Buying Guide - What is COSHH?
COSHH Regulations Explained
Hazardous substances can take many forms and are common in just about every workplace. As the name implies The Control of Substances Hazardous to Health (COSHH) Regulations 2002 concern themselves with the measures you need to take to make working with such substances safe.
When deciding how COSHH regulations apply to you and your workplace you should consider whether any of the following are present while you work: Chemicals or products that contain them Mists Fumes and vapours Dust Gases Biological agents
All of these can be classed as substances that require some form of control in order to work with them safely. Simple everyday items such as cleaning products, glue or paint will therefore need to be considered as part of your COSHH provision. However this list is not exhaustive - to assess whether a product has COSHH implications for your business you should check any information that was provided with it, ask your supplier or look online.
Good COSHH procedures consist of several important steps, including those outlined below. By working through these and continuously monitoring their effectiveness you can efficiently control any risk.
Once you’ve ascertained whether a substance will require control measures you will need to look in further detail at how and why it is present and the possible ways this could affect workers’ safety. Consider also the tasks that are to be performed around the substance to determine the scale of the threat. Handling small amounts of chemicals in a can may well be assessed as having a low risk, however the cleaning or disposal of drums that contained the same substance might be decided to carry a greater risk of exposure and require tougher control measures.
Make a written record of your COSHH assessment and any measures you are taking to reduce risk. This is a legal requirement if you have five or more employees and good practice in any event.
Use the findings from your risk assessment to decide which control measures each task and substance will require. You might find that ultimately you can prevent the risk by eliminating the use of harmful materials entirely. Where this is not possible you should be seeking to adequately control the risk instead. Think about your operating processes and what equipment you might be able to use to make them safer. Specific items for carrying and storing containers such as drums or cylinders are a must. For smaller amounts of chemicals or flammable materials, spill-containing cupboards are extremely useful for safe storage. Having adequate waste disposal systems can prevent cross-contamination and industrial strength cleaning equipment such as vacuum cleaners will keep potentially harmful dust from gathering. Consider enclosing work areas and minimising the number of workers who come into contact with dangerous substances. Personal protective equipment (PPE) items such as gloves, facemasks and protective overalls are regularly used as part of COSHH provisions; however they should be regarded as a last resort and used only where the risk from a substance can’t be mitigated using alternative materials or working practices.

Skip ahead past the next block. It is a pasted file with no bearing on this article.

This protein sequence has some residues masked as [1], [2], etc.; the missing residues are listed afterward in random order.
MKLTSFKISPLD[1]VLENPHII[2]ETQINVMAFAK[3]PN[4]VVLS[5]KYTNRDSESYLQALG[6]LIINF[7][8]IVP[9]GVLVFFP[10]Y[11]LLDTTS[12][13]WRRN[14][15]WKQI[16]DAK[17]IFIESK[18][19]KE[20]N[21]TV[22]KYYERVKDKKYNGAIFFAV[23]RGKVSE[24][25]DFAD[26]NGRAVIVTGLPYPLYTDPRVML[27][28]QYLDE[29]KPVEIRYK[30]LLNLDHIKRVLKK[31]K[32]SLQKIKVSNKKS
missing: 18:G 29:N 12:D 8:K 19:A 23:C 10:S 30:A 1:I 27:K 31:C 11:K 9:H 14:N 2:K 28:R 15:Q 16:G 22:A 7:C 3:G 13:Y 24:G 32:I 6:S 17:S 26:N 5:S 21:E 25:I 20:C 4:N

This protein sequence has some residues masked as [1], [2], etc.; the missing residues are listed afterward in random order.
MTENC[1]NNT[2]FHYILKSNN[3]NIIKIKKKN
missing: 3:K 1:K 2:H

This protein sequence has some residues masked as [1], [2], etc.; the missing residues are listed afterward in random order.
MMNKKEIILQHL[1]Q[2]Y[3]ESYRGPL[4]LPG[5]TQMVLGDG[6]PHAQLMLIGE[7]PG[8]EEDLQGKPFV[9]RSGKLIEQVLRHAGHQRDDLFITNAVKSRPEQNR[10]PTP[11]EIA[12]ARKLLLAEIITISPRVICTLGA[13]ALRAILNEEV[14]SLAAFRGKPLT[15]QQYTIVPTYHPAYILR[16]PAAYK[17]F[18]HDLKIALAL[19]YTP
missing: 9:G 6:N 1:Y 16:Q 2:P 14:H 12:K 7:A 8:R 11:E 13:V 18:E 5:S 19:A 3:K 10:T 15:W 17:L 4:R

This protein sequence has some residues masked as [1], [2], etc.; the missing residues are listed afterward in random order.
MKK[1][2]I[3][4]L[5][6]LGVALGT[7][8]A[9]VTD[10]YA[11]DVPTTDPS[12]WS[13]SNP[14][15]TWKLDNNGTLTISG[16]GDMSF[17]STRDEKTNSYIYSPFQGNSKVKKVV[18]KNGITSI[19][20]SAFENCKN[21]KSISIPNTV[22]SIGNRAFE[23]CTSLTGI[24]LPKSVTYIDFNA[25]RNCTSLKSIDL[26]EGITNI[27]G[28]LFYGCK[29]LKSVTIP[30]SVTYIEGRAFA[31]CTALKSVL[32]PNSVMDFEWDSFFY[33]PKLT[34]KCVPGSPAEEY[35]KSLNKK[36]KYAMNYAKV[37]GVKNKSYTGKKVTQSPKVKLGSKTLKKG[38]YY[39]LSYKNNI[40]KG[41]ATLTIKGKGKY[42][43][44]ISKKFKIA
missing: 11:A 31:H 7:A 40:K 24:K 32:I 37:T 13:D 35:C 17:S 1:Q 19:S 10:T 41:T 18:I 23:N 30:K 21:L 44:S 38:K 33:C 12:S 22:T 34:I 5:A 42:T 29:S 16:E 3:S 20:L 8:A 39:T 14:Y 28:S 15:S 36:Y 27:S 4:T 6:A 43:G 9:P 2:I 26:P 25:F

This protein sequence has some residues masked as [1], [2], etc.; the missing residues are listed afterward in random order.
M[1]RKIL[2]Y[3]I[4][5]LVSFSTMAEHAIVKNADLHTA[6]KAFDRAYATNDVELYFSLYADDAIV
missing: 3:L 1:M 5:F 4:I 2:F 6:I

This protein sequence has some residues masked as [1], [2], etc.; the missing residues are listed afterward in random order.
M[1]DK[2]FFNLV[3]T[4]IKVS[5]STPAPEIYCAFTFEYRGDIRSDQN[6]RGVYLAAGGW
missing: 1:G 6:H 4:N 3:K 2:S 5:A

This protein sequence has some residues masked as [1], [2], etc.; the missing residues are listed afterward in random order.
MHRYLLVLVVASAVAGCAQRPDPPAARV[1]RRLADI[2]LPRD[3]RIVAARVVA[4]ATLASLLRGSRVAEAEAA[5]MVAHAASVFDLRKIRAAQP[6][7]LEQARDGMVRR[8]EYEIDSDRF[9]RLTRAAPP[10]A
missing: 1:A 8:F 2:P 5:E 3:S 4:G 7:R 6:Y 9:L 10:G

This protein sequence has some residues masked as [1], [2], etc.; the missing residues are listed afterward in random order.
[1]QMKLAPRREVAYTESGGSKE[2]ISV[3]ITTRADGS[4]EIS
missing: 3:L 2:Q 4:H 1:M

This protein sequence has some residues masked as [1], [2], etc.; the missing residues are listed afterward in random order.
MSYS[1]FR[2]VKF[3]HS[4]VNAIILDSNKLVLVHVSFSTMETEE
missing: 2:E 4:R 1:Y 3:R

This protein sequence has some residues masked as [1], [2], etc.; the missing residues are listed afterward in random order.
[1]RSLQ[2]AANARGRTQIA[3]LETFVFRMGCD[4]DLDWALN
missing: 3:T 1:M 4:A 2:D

Monitoring & Surveillance
Once you have implemented any procedural changes and suitable equipment is in place it is extremely important to make regular checks to ensure processes are working as they should. These should be carried out by a competent person. Look for any uncontrolled contaminants and ensure workers have access to COSHH training in order to follow procedures correctly. For certain risk types it may be necessary to carry out health checks on relevant personnel from time to time.
When working with dangerous materials it’s important to be ready for anything. Use your risk assessment and information on the substances in question in combination with other factors such as your location to come up with an emergency response plan. Make sure equipment for cleaning spills is available as well as relevant first aid supplies, including any specialist items specific to the risk. Have technical information on substances readily accessible so it can be passed to emergency services quickly. Make sure alarms and communication systems are in place so that staff are alerted of any problems immediately and have adequate signage to aid in evacuation. Substances and storage furniture must be labelled using the Globally Harmonized System of Classification and Labelling of Chemicals (GHS). Your incident plans should be checked regularly for suitability and adapted if required.
Q: How can I find out more about COSHH symbols and a particular substance?
A: If a substance you use is marked with one of the universally recognised GHS hazard symbols your supplier should also provide a safety data sheet which includes information regarding the specific risk and safe usage and storage. It will also advise on any emergency measures that are appropriate.
Q: I run a very small business, how can I be sure it’s COSHH compliant?
A: You may well find that even if you do work with hazardous materials your risk is deemed to be very low; however it is important to carry out an assessment to be sure. Although smaller businesses are not required to record this process it is a good idea to do so anyway. For more information on how COSHH Regulations affect small and medium enterprises, our helpful Legislation Watch
article offers further guidance.